‘My voice will haunt you’: The story behind Fleetwood Mac’s blistering 1997 ‘Silver Springs’ performance
Footage of the 1997 Fleetwood Mac reunion concert The Dance is doing the rounds on social media, as fans delve into the fictional band drama that plays out in Amazon Prime Video’s Daisy Jones & the Six.
The new series, starring Sam Claflin and Riley Keough, has received mixed reviews from critics due to the quality of the original songs, and the overly slick look of the show and its characters.
It is based on the novel of the same name by US author Taylor Jenkins Reid, who has said she was partly inspired to write the book after watching performances of Fleetwood Mac on TV.
The cast have also spoken about how they watched clips of the band themselves, with Claflin citing one moment in particular as a major influence.
The performance in question took place at Fleetwood Mac’s reunion concert at Warner Bros Studios in Burbank, California in May 1997, and showed the band playing “Silver Springs”, the B-Side to their Rumours single “Go Your Own Way”.
Stevie Nicks wrote “Silver Springs” about the end of her romantic relationship with bandmate Lindsey Buckingham. She originally intended it to appear on Rumours but the track was removed by Mick Fleetwood in favour of her other song, “I Don’t Want to Know”.
Nicks has said she was devastated by the decision, telling the BBC in 1991: “I started to scream bloody murder and probably said every horrible mean thing that you could possibly say to another human being, and walked back in the studio completely flipped out. I said, ‘Well, I’m not gonna sing “I Don’t Want to Know”. I am one-fifth of this band.’
“And they said. ‘Well, if vou don’t like it, you can either (a) take a hike or (b) you better go out there and sing “I Don’t Want to Know” or you’re only gonna have two songs on the record.’ And so, basically, with a gun to my head, I went out and sang ‘I Don’t Want to Know’. And they put ‘Silver Springs’ on the back of ‘Go Your Own Way’.”
In an MTV interview the year of the reunion, she explained she wanted the song to let Buckingham know: “I’m so angry with you. You will listen to me on the radio for the rest of your life, and it will bug you. I hope it bugs you.”
“I wrote Silver Springs uh, about Lindsey. And we were in Maryland somewhere driving under a freeway sign that said Silver Spring, Maryland,” she recalled to Classic Albums a year later. “And I loved the name... Silver Springs sounded like a pretty fabulous place to me. And uh, ‘You could be my silver springs...’ that’s just a whole symbolic thing of what you could have been to me.”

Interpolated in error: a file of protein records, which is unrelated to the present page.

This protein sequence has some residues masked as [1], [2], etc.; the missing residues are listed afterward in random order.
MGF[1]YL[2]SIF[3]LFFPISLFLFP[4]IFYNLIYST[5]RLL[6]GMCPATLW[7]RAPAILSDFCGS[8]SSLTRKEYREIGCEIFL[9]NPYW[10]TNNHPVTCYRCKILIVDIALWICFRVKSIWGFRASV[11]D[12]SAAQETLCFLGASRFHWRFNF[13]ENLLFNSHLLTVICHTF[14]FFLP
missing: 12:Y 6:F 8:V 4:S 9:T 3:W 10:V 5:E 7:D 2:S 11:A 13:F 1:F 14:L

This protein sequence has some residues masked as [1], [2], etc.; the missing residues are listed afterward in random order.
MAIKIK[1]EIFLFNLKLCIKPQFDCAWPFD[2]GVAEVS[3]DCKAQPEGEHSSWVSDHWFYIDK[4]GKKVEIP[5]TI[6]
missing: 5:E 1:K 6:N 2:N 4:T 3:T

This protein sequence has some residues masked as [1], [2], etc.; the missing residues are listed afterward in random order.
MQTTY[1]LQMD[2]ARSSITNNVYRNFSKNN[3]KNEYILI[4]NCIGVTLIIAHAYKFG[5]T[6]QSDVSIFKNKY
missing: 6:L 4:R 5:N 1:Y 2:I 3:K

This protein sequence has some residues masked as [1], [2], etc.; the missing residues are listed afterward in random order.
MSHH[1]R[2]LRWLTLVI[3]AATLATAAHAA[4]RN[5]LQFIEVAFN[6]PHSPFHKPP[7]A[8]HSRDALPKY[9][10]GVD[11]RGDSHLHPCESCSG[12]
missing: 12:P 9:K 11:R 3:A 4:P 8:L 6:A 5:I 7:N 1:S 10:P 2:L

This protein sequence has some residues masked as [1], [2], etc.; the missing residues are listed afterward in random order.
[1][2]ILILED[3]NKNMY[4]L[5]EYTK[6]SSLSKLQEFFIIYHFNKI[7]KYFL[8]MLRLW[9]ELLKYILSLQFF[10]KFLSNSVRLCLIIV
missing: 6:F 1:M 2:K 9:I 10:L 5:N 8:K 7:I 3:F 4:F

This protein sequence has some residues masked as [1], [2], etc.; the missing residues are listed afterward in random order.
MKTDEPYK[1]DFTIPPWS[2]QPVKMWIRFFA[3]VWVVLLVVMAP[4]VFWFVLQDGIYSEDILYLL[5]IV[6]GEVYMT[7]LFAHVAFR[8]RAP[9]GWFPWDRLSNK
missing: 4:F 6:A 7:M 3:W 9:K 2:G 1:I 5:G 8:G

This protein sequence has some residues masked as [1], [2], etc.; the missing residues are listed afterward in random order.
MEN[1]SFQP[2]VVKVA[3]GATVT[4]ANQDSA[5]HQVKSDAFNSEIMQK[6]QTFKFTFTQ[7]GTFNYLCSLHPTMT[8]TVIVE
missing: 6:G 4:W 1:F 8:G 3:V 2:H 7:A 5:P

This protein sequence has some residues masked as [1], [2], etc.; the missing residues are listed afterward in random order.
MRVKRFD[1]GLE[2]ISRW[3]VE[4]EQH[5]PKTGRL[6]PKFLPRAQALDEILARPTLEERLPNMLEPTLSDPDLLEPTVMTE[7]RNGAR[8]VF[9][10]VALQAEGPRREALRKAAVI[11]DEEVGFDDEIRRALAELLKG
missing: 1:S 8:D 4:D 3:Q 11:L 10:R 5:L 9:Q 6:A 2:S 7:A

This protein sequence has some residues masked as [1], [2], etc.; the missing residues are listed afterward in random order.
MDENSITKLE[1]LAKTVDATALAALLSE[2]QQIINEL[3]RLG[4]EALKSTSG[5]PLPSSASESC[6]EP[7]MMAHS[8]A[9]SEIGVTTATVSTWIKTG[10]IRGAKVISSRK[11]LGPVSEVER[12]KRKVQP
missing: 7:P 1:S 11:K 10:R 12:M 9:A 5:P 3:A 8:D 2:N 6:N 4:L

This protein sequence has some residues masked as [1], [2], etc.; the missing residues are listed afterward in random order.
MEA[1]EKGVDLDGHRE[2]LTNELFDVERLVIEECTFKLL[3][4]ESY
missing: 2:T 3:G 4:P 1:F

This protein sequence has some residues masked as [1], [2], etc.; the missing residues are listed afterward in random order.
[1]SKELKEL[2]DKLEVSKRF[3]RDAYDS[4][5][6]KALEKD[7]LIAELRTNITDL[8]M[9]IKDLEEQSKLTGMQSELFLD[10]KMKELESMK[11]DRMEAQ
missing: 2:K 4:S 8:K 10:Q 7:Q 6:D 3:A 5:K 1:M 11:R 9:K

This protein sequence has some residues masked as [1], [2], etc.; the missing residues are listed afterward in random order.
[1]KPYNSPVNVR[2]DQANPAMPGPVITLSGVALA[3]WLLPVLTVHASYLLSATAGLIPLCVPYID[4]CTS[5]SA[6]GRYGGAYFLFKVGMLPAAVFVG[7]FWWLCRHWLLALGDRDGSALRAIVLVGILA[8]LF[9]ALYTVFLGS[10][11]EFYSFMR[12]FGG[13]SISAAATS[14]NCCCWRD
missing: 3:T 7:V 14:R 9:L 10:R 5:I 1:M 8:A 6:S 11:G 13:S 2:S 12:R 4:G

She later revealed that the visible emotion and tension in the performance only appeared that night, and hadn’t been present during rehearsals.
“In six weeks of rehearsal, it [performing ‘Silver Springs’ for the MTV special] was never like that…” she told Arizona Republic. “Only on Friday night did we let it go into something deeper. When we went on Friday, I knew we’d bring it out in case it was the last thing we’d ever do. I wanted people to stand back and really watch and understand what [the relationship with Lindsey] was.”
In an interview with the Miami Herald that same year, she also explained that performing the song live offered a form of closure for her and Buckingham: “Well, since that performance I have to sing ‘Silver Springs’ to him almost every day, so Lindsey and I get to do and say things that we wouldn’t get to say to each other in real life.
“It’s like a release,” she explained. “Even now, we don’t talk much, so when those songs come around and are directly involved with our relationship it’s very therapeutic to work that stuff out. This way we get to have closure.”
Performing “Silver Springs” was a particularly special moment, she told MTV, due to it being “kicked off” Rumours 20 years ago.
“I was so genuinely devastated... because I loved the song and it was one of the Rumours songs,” she said. “So I never thought that ‘Silver Springs’ would ever be performed on stage, would ever be heard of again so it, like, and my beautiful song just disappeared. So for it to come back around like this has really been, really special to me.”
Jenkins Reid told The Guardian in 2019 that the “Silver Springs” performance was a major inspiration for the book and inspired one of the original songs, “Regret Me”.
“That concept of a woman’s right to be angry is absolutely based on Stevie Nicks singing ‘Silver Springs’ at Lindsey Buckingham during their reunion [album and] show, The Dance [in 1997],” she said.
“I have always been very moved by Stevie Nicks singing that song the way she did then.”
Claflin, who plays band frontman Billy Dunne in the series, told Elle magazine that a friend also sent him the performance ahead of his audition for the role: “He was like, ‘Just channel this mate.’”
After being successfully cast, Claflin then sent the clip to his co-star, Keough, who plays Daisy Jones.
“She’s like, ‘Whoa, this is Billy and Daisy,’” he says. “So I think we kind of, in a sense, wanted to channel that through the process.”
“It’s so electric, the chemistry between Lindsey Buckinham and Stevie Nicks, knowing what Fleetwood Mac had been through in that moment and knowing the history behind it and the history behind them as a couple, their relationship, it just carries so much more weight,” he said in a separate interview with MTV.
The duo attempted to challenge the palpable chemistry between Nicks and Buckinham during the show when their characters perform “Regret Me”.
“They’re on stage and she basically just turns away from the audience and just stares at him and just sings. And he’s like, ‘Oh God.’ And he’s sort of reluctantly staring back at her,” Claflin said.
“And I think that that was the energy that we wanted to basically bring to that song every time they perform it. I think there’s a reluctance that [Billy’s] having to sing it.”